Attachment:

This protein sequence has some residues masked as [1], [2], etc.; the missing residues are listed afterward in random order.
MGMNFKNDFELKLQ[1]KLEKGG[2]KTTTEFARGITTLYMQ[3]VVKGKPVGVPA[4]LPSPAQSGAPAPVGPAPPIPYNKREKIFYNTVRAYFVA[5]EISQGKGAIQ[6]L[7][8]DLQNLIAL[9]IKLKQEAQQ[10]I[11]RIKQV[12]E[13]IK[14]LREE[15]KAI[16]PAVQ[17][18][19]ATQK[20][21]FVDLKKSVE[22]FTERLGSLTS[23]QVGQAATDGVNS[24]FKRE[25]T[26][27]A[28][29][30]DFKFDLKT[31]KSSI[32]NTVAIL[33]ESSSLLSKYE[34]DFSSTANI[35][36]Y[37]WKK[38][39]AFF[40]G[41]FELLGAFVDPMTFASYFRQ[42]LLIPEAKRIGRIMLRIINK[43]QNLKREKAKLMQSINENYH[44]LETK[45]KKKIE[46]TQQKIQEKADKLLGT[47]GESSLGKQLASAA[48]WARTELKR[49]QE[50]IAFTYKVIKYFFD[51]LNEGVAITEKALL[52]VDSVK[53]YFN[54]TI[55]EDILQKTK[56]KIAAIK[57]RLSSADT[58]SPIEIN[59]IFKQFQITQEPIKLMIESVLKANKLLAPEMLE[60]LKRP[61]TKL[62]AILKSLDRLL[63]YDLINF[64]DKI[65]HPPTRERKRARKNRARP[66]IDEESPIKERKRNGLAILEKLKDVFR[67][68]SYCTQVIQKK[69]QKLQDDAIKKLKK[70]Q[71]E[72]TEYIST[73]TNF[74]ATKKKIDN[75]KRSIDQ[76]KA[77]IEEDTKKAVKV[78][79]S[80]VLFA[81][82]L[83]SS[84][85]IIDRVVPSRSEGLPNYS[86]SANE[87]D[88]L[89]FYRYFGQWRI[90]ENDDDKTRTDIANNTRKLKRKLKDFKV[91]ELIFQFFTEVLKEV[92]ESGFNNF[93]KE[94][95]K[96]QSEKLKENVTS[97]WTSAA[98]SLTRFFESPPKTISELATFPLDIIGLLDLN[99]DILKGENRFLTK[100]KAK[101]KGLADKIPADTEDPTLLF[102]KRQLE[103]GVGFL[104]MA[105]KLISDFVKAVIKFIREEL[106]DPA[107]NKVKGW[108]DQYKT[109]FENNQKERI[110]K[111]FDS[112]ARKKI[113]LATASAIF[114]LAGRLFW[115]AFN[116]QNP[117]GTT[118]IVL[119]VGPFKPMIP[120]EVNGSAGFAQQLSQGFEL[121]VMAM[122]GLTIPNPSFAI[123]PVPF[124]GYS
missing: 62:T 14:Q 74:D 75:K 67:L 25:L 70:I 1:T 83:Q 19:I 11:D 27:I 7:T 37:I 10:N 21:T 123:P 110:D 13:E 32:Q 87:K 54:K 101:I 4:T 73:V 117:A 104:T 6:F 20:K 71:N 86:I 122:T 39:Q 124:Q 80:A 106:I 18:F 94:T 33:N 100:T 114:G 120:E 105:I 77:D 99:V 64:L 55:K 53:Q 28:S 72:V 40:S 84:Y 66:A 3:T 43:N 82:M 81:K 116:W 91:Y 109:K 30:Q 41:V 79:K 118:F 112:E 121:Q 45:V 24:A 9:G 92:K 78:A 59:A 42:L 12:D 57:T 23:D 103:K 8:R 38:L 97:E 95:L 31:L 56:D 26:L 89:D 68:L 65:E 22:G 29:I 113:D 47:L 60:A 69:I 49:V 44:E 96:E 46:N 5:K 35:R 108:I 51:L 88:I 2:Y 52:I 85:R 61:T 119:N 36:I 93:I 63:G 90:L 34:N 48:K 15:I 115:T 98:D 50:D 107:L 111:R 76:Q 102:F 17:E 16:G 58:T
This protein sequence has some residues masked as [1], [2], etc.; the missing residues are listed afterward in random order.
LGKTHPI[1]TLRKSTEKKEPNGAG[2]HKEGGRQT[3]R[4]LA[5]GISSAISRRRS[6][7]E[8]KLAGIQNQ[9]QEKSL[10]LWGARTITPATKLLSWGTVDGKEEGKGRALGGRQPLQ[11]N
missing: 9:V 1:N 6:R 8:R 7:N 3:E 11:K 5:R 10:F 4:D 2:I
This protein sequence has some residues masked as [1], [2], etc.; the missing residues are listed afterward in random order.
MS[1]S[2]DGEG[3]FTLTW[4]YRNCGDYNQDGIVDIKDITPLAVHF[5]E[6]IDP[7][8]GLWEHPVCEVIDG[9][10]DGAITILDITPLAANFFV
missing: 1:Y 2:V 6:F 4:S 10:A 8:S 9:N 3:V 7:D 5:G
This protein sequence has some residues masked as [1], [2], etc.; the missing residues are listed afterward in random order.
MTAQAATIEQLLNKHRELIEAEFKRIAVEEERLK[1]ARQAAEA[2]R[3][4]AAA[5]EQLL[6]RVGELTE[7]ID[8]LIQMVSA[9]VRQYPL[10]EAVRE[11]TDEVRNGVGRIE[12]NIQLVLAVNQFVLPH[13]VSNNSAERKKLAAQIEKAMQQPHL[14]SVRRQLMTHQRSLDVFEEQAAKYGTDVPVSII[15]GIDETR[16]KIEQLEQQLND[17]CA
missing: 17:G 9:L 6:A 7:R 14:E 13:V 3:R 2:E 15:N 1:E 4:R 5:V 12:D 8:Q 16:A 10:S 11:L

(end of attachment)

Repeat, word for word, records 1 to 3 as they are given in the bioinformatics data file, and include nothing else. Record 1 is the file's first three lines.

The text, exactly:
This protein sequence has some residues masked as [1], [2], etc.; the missing residues are listed afterward in random order.
MGMNFKNDFELKLQ[1]KLEKGG[2]KTTTEFARGITTLYMQ[3]VVKGKPVGVPA[4]LPSPAQSGAPAPVGPAPPIPYNKREKIFYNTVRAYFVA[5]EISQGKGAIQ[6]L[7][8]DLQNLIAL[9]IKLKQEAQQ[10]I[11]RIKQV[12]E[13]IK[14]LREE[15]KAI[16]PAVQ[17][18][19]ATQK[20][21]FVDLKKSVE[22]FTERLGSLTS[23]QVGQAATDGVNS[24]FKRE[25]T[26][27]A[28][29][30]DFKFDLKT[31]KSSI[32]NTVAIL[33]ESSSLLSKYE[34]DFSSTANI[35][36]Y[37]WKK[38][39]AFF[40]G[41]FELLGAFVDPMTFASYFRQ[42]LLIPEAKRIGRIMLRIINK[43]QNLKREKAKLMQSINENYH[44]LETK[45]KKKIE[46]TQQKIQEKADKLLGT[47]GESSLGKQLASAA[48]WARTELKR[49]QE[50]IAFTYKVIKYFFD[51]LNEGVAITEKALL[52]VDSVK[53]YFN[54]TI[55]EDILQKTK[56]KIAAIK[57]RLSSADT[58]SPIEIN[59]IFKQFQITQEPIKLMIESVLKANKLLAPEMLE[60]LKRP[61]TKL[62]AILKSLDRLL[63]YDLINF[64]DKI[65]HPPTRERKRARKNRARP[66]IDEESPIKERKRNGLAILEKLKDVFR[67][68]SYCTQVIQKK[69]QKLQDDAIKKLKK[70]Q[71]E[72]TEYIST[73]TNF[74]ATKKKIDN[75]KRSIDQ[76]KA[77]IEEDTKKAVKV[78][79]S[80]VLFA[81][82]L[83]SS[84][85]IIDRVVPSRSEGLPNYS[86]SANE[87]D[88]L[89]FYRYFGQWRI[90]ENDDDKTRTDIANNTRKLKRKLKDFKV[91]ELIFQFFTEVLKEV[92]ESGFNNF[93]KE[94][95]K[96]QSEKLKENVTS[97]WTSAA[98]SLTRFFESPPKTISELATFPLDIIGLLDLN[99]DILKGENRFLTK[100]KAK[101]KGLADKIPADTEDPTLLF[102]KRQLE[103]GVGFL[104]MA[105]KLISDFVKAVIKFIREEL[106]DPA[107]NKVKGW[108]DQYKT[109]FENNQKERI[110]K[111]FDS[112]ARKKI[113]LATASAIF[114]LAGRLFW[115]AFN[116]QNP[117]GTT[118]IVL[119]VGPFKPMIP[120]EVNGSAGFAQQLSQGFEL[121]VMAM[122]GLTIPNPSFAI[123]PVPF[124]GYS
missing: 62:T 14:Q 74:D 75:K 67:L 25:L 70:I 1:T 83:Q 19:I 11:D 27:I 7:T 37:I 10:N 21:T 123:P 110:D 13:E 32:Q 87:K 54:K 101:I 4:T 73:V 117:A 104:T 6:F 20:K 71:N 86:I 122:T 39:Q 124:Q 80:A 106:I 18:F 94:T 33:N 100:T 114:G 120:E 105:I 77:D 99:V 64:L 55:K 53:Q 28:S 72:V 40:S 84:Y 66:A 3:T 43:N 82:M 81:K 116:W 91:Y 109:K 30:Q 41:V 79:K 118:F 112:E 121:Q 45:V 24:A 9:G 92:K 78:A 59:A 42:L 12:D 57:T 23:D 103:K 8:R 38:L 97:E 95:L 31:L 56:D 26:L 89:D 68:L 65:E 22:G 29:I 113:D 47:L 60:A 69:I 49:V 44:E 96:E 46:N 5:K 35:R 108:I 51:L 88:I 2:Y 52:I 85:R 61:T 119:N 36:I 93:I 63:G 90:L 34:N 48:K 15:I 115:T 98:D 50:D 107:L 111:R 76:Q 102:F 17:E 16:G 58:T
This protein sequence has some residues masked as [1], [2], etc.; the missing residues are listed afterward in random order.
LGKTHPI[1]TLRKSTEKKEPNGAG[2]HKEGGRQT[3]R[4]LA[5]GISSAISRRRS[6][7]E[8]KLAGIQNQ[9]QEKSL[10]LWGARTITPATKLLSWGTVDGKEEGKGRALGGRQPLQ[11]N
missing: 9:V 1:N 6:R 8:R 7:N 3:E 11:K 5:R 10:F 4:D 2:I
This protein sequence has some residues masked as [1], [2], etc.; the missing residues are listed afterward in random order.
MS[1]S[2]DGEG[3]FTLTW[4]YRNCGDYNQDGIVDIKDITPLAVHF[5]E[6]IDP[7][8]GLWEHPVCEVIDG[9][10]DGAITILDITPLAANFFV
missing: 1:Y 2:V 6:F 4:S 10:A 8:S 9:N 3:V 7:D 5:G